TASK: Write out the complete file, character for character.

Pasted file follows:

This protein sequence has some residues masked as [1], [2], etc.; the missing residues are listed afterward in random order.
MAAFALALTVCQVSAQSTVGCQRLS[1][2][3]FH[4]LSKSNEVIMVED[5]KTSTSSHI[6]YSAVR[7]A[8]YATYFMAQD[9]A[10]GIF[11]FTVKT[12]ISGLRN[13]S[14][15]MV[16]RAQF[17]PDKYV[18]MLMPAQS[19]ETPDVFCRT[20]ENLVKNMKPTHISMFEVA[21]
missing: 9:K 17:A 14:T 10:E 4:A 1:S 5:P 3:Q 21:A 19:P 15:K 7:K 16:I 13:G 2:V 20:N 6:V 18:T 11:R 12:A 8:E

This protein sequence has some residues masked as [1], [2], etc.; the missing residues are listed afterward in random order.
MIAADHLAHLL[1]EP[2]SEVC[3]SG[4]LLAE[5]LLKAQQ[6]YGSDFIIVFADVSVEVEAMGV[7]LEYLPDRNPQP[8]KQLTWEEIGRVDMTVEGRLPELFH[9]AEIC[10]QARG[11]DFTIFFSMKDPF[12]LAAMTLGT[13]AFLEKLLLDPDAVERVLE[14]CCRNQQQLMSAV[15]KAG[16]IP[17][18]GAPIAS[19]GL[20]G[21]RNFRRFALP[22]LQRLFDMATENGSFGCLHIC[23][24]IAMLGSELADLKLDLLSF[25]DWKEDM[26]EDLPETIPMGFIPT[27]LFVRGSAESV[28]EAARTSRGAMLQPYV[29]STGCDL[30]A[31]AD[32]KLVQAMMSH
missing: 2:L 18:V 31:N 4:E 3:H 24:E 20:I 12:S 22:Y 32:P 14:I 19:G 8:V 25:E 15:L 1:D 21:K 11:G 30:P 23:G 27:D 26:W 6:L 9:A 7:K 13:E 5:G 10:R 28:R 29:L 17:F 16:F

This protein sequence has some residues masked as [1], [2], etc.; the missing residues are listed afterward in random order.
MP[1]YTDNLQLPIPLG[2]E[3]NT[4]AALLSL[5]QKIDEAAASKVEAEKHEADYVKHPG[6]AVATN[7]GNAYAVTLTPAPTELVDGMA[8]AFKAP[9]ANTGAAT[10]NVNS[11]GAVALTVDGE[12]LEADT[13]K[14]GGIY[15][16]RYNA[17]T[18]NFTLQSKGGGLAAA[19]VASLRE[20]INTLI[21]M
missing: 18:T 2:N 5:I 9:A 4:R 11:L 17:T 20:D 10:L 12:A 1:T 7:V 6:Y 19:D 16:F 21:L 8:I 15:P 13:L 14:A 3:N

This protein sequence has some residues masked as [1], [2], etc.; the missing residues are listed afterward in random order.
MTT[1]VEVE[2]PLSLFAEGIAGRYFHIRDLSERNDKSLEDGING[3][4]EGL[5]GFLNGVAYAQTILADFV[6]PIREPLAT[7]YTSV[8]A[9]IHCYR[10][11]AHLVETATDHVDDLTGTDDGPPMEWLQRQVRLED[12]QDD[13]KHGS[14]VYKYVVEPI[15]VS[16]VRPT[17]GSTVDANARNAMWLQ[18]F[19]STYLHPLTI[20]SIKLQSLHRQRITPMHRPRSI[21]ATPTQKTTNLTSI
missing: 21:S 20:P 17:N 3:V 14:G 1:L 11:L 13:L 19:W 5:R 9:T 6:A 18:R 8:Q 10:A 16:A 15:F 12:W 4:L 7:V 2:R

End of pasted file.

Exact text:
This protein sequence has some residues masked as [1], [2], etc.; the missing residues are listed afterward in random order.
MAAFALALTVCQVSAQSTVGCQRLS[1][2][3]FH[4]LSKSNEVIMVED[5]KTSTSSHI[6]YSAVR[7]A[8]YATYFMAQD[9]A[10]GIF[11]FTVKT[12]ISGLRN[13]S[14][15]MV[16]RAQF[17]PDKYV[18]MLMPAQS[19]ETPDVFCRT[20]ENLVKNMKPTHISMFEVA[21]
missing: 9:K 17:A 14:T 10:E 4:A 1:S 5:P 3:Q 21:A 19:P 15:K 7:K 16:I 13:G 2:V 20:N 6:V 18:T 11:R 12:A 8:E

This protein sequence has some residues masked as [1], [2], etc.; the missing residues are listed afterward in random order.
MIAADHLAHLL[1]EP[2]SEVC[3]SG[4]LLAE[5]LLKAQQ[6]YGSDFIIVFADVSVEVEAMGV[7]LEYLPDRNPQP[8]KQLTWEEIGRVDMTVEGRLPELFH[9]AEIC[10]QARG[11]DFTIFFSMKDPF[12]LAAMTLGT[13]AFLEKLLLDPDAVERVLE[14]CCRNQQQLMSAV[15]KAG[16]IP[17][18]GAPIAS[19]GL[20]G[21]RNFRRFALP[22]LQRLFDMATENGSFGCLHIC[23][24]IAMLGSELADLKLDLLSF[25]DWKEDM[26]EDLPETIPMGFIPT[27]LFVRGSAESV[28]EAARTSRGAMLQPYV[29]STGCDL[30]A[31]AD[32]KLVQAMMSH
missing: 2:L 18:V 31:N 4:E 3:H 24:E 20:I 12:S 22:Y 32:P 14:I 19:G 8:V 25:E 15:L 1:D 21:K 11:G 30:P 23:G 27:D 26:W 6:L 9:A 7:K 13:E 5:G 10:R 28:R 29:L 17:F 16:F

This protein sequence has some residues masked as [1], [2], etc.; the missing residues are listed afterward in random order.
MP[1]YTDNLQLPIPLG[2]E[3]NT[4]AALLSL[5]QKIDEAAASKVEAEKHEADYVKHPG[6]AVATN[7]GNAYAVTLTPAPTELVDGMA[8]AFKAP[9]ANTGAAT[10]NVNS[11]GAVALTVDGE[12]LEADT[13]K[14]GGIY[15][16]RYNA[17]T[18]NFTLQSKGGGLAAA[19]VASLRE[20]INTLI[21]M
missing: 18:T 2:N 5:I 9:A 4:R 11:L 17:T 20:D 10:L 12:A 1:T 7:V 6:Y 19:D 16:F 21:L 8:I 15:P 13:L 14:A 3:N

This protein sequence has some residues masked as [1], [2], etc.; the missing residues are listed afterward in random order.
MTT[1]VEVE[2]PLSLFAEGIAGRYFHIRDLSERNDKSLEDGING[3][4]EGL[5]GFLNGVAYAQTILADFV[6]PIREPLAT[7]YTSV[8]A[9]IHCYR[10][11]AHLVETATDHVDDLTGTDDGPPMEWLQRQVRLED[12]QDD[13]KHGS[14]VYKYVVEPI[15]VS[16]VRPT[17]GSTVDANARNAMWLQ[18]F[19]STYLHPLTI[20]SIKLQSLHRQRITPMHRPRSI[21]ATPTQKTTNLTSI
missing: 21:S 20:P 17:N 3:V 14:G 1:L 11:L 13:L 19:W 5:R 9:T 6:A 18:R 8:Q 10:A 16:A 15:F 12:W 4:L 7:V 2:R